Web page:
Sermon on Kairos: A Goodbye

The Greeks had more than one word for “time.”  They used “chronos” to indicate chronological time, historical time, time that moves from point A to point B.  The also had another word, “kairos,” the simplest definition of which is “the right or opportune moment.”

Kairos works apart from and in direct contradiction to chronos, breaking into sequential time like the sudden parting of a moving sea.  Isocrates conceptualized kairos for ancient Greek thinkers, from a rhetorical standpoint, as a moment in an argument when an opening appears and must be driven through with force in order for the speaker to win the argument.  If one misses the opening, that’s it.

In religion, theologian Paul Tillich has perhaps written most thoroughly about the concept of kairos, which he defined as “the point in history in which time is disturbed by eternity.”

God’s time as opposed to human time.

Kairoi are moments of historical crisis which create an opening for the human spirit, the moment when one must make an existential decision and act in creative collaboration with God.  Writers on the subject often cite Martin Luther King, Jr.’s “I Have a Dream Speech” as a supreme moment of kairos.  The speech could only have worked the way it worked on that day, at that moment, on the steps of the Lincoln Memorial on the anniversary of the signing of the Emancipation Proclamation during a march on Washington at the apex of the Civil Rights Movement.  And only he could have given the speech.  Always the brilliant rhetorician, MLK would have recognized the crack of light opening for him and driven through it with all the force of his vision for his people: one only needs listen to the improvisational sections of the speech to hear MLK take a winch to that opening and crank a small gap into a wide open window.

I think about kairos a lot lately.  The word first appears in the Iliad and refers to a vital or lethal place on the body, one particularly vulnerable to injury.  Anyone who has had trouble conceiving would be drawn to such a definition, and anyone who understands in a studied, experiential way the imprecise scientific and spiritual experiment that is conception would understand pregnancy as the most basic, personal moment of kairos, something not entirely human or adhering to chronos.  For those whom conception came easy, for whom anything came easy, kairos would be a hard thing to grasp, I think, and these are the people who always tell me, callously if not maliciously, “Don’t worry.”

I say all this because I sense an opening.  When I started this blog, I committed to a year of sermons, a year of sequential time in which I would faithfully write a  heartfelt and imperfect thing once a week for an immediate audience.  I’ve succeeded this week in fulfilling that commitment.  In the busiest year of my life, if I count it up right, I’ve written over 100 pages of considered writing by sitting down for 2 or 3 hours each Sunday morning.  That means in a year’s time, a year of human time with its human, often mundane, demands, I could write a book.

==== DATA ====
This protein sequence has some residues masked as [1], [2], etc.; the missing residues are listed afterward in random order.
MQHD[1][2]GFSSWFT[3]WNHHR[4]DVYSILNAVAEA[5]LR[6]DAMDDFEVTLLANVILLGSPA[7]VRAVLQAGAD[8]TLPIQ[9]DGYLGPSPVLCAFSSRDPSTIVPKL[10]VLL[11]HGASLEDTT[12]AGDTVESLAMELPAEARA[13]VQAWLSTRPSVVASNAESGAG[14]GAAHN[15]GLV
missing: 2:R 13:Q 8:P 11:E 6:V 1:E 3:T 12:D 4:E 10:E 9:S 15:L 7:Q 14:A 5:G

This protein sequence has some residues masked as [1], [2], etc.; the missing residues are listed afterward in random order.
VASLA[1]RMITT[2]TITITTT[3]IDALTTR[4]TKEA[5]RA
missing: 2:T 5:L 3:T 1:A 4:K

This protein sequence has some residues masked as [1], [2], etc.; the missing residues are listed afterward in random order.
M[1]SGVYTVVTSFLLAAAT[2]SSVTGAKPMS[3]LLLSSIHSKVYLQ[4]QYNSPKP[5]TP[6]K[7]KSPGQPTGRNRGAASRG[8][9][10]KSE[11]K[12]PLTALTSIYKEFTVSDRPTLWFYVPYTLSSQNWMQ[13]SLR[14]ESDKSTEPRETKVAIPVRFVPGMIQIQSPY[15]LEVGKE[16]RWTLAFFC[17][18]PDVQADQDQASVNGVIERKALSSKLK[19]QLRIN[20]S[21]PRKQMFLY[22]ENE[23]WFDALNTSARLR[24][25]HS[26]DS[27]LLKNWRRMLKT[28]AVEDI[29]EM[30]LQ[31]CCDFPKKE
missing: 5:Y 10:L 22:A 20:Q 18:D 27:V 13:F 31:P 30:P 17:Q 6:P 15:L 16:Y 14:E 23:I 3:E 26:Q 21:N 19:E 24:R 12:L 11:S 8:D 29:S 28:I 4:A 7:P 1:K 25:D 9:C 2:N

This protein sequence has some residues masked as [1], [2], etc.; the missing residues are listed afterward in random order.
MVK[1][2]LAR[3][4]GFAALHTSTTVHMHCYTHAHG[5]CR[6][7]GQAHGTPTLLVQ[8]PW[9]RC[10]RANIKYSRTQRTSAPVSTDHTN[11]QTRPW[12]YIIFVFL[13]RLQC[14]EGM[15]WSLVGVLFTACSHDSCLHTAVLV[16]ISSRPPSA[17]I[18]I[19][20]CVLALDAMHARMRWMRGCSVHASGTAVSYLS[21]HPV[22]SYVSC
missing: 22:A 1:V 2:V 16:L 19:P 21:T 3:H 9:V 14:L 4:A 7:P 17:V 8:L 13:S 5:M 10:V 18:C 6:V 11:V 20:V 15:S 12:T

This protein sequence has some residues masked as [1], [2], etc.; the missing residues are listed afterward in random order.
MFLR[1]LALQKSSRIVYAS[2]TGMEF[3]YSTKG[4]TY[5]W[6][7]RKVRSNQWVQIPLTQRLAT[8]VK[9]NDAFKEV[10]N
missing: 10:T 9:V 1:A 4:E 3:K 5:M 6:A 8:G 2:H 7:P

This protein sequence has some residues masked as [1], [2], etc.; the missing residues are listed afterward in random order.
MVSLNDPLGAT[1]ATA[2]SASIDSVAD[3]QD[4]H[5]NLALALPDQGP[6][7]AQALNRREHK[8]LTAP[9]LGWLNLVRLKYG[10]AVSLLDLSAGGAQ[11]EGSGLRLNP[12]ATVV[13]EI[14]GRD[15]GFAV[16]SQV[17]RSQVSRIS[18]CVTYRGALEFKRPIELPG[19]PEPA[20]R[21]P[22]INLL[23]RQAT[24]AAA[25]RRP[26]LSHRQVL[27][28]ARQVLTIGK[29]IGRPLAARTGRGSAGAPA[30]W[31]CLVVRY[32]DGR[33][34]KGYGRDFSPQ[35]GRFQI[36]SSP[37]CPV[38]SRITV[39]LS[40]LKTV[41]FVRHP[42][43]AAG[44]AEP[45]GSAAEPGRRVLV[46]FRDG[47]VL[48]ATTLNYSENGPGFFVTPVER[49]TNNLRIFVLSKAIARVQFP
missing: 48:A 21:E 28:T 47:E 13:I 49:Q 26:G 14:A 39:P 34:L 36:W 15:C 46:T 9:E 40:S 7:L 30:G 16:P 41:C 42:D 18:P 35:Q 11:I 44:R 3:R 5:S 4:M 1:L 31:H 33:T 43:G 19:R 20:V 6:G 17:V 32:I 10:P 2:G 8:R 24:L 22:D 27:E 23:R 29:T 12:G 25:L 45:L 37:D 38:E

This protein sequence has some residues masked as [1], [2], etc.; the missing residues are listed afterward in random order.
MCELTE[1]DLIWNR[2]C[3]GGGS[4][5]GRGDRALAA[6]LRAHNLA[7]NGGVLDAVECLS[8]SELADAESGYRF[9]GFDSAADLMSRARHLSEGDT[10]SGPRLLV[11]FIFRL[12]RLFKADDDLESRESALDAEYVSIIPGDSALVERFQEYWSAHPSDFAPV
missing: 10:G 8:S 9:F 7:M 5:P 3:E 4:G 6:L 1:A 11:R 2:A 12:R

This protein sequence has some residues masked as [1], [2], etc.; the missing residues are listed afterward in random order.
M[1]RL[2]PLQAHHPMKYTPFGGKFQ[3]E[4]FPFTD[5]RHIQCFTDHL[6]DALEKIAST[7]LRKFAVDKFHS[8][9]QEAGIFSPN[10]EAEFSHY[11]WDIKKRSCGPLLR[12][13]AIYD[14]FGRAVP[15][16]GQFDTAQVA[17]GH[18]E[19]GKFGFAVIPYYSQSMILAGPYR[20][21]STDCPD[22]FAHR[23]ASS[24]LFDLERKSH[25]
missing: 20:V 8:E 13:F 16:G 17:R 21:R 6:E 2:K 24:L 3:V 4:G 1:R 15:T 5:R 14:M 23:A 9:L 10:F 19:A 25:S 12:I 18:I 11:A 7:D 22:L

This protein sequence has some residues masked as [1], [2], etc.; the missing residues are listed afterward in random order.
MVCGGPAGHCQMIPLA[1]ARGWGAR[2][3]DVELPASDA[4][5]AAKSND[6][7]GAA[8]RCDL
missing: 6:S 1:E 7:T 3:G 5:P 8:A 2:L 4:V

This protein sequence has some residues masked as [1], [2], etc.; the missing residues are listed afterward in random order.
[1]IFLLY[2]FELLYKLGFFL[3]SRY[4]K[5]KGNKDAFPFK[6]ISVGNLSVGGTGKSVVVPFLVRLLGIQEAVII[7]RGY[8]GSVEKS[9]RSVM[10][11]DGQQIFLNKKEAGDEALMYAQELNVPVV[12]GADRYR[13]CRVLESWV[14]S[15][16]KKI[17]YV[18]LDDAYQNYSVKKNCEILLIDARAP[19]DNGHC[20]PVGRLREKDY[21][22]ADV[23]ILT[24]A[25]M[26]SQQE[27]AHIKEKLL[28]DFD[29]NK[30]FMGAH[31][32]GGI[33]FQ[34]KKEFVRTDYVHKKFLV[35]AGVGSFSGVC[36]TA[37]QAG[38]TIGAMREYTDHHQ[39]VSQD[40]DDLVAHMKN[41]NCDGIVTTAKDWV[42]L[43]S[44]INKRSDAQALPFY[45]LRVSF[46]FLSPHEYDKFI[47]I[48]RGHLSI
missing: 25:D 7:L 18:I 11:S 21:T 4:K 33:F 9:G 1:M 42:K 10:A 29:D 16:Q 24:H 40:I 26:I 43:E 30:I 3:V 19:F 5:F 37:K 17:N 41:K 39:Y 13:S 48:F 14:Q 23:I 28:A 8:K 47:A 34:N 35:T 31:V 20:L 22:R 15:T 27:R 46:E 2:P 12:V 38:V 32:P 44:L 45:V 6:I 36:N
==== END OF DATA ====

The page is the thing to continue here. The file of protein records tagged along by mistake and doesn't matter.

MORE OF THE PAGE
So I intend to write a book.  Some force outside me has (I hope I’m right) opened a side road in history for me that I may press my pedal to the metal and go, go, go since I recognize that I finally have the right subject matter, the right form, the right experience, the right motivation to succeed, or as Tillich wrote, I have become aware of a “moment at which history has matured to the point of being able to receive the breakthrough.”

The rest is up to me.

I thank those of you who read this blog so religiously each week, those of you who sent me messages or said something in person, and you are many more than I could have hoped for.  Most writers are starving at some level–quiet, seething narcissists–and you fed me.  And most of you aren’t fellow writers, a reality that heartens me to no end.  I never wanted to be a writer’s writer.  Thank you.  If you’d like, you could use this website as a liturgy–a full year’s worth of readings you can read again and again and, maybe, find something new in them.  I’d like that.

Lastly, we must live in human time, chronos.  That is our burden and our beauty and our most hallowed endeavor.  But I encourage you to offer yourself up for more supreme moments when the light cuts a thin crevice into chrono’s weatherworn skin.  When it does, follow it.


Sermon for My Dear Fellow Clergymen

My Dear Fellow Clergymen, begins Dr. Martin Luther King, Jr.’s exquisite Letter from a Birmingham Jail.

My Dear Fellow Clergymen.

When we’re studying persuasive rhetoric, I often ask my students to look at the first four words of Dr. King’s essay, written as the title implies as he was locked up in a jail cell in Birmingham, Alabama in the the spring of 1963.  He wrote the letter as a response to one he received from a group of clergymen—pastors, priests, rabbis–urging him to wait for the democratic process to work on its own, to back off from his nonviolent protests of racial injustice, and to implore his followers and other activists to back off as well.

I tell my students his letter is the single most perfect example of persuasive writing in Western Literature, the culmination of all the author’s spiritual and intellectual experience, the clearest articulation of his vocation and soul work.  This is my opinion, granted, but I say it to them as fact.  I tell them to look at the first four words.  Inevitably, they look at the first words of the letter–While confined here in–and not the greeting above them.

No, I say, look again.  The FIRST four words.

My Dear Fellow Clergymen.

I tell my students Dr. King has already employed a strategy of rhetorical argument.    Why doesn’t he write, simply, Dear Clergymen?  Why does he include “My” and “Dear“?   Dr. King, from the get-go, establishes his authority.  In those first humble words he places himself at the table with his audience.  I am one of you, that greeting announces.  I am a man of God.  So are you.   We are equal.

It’s brilliant.  Aristotle must have smiled slyly from his grave.

My students and I read the letter.  They struggle–the letter, so sophisticated in its language and rhetorical dexterity, is too high-level for them as sophomores.  I know it.  But I want to point them toward something they will understand, the emotional lynchpin around which Dr. King spins his ethos and logos: Paragraph 14.

The most lyrical paragraph of the essay, paragraph 14 centers around one long sentence that uses alliteration, the repetition at the beginning of each syntactical phrase of the words, “When you have seen.”  I don’t think Dr. King’s slip into second person is accidental: he places his listener in the shoes of black people.   The paragraph reads: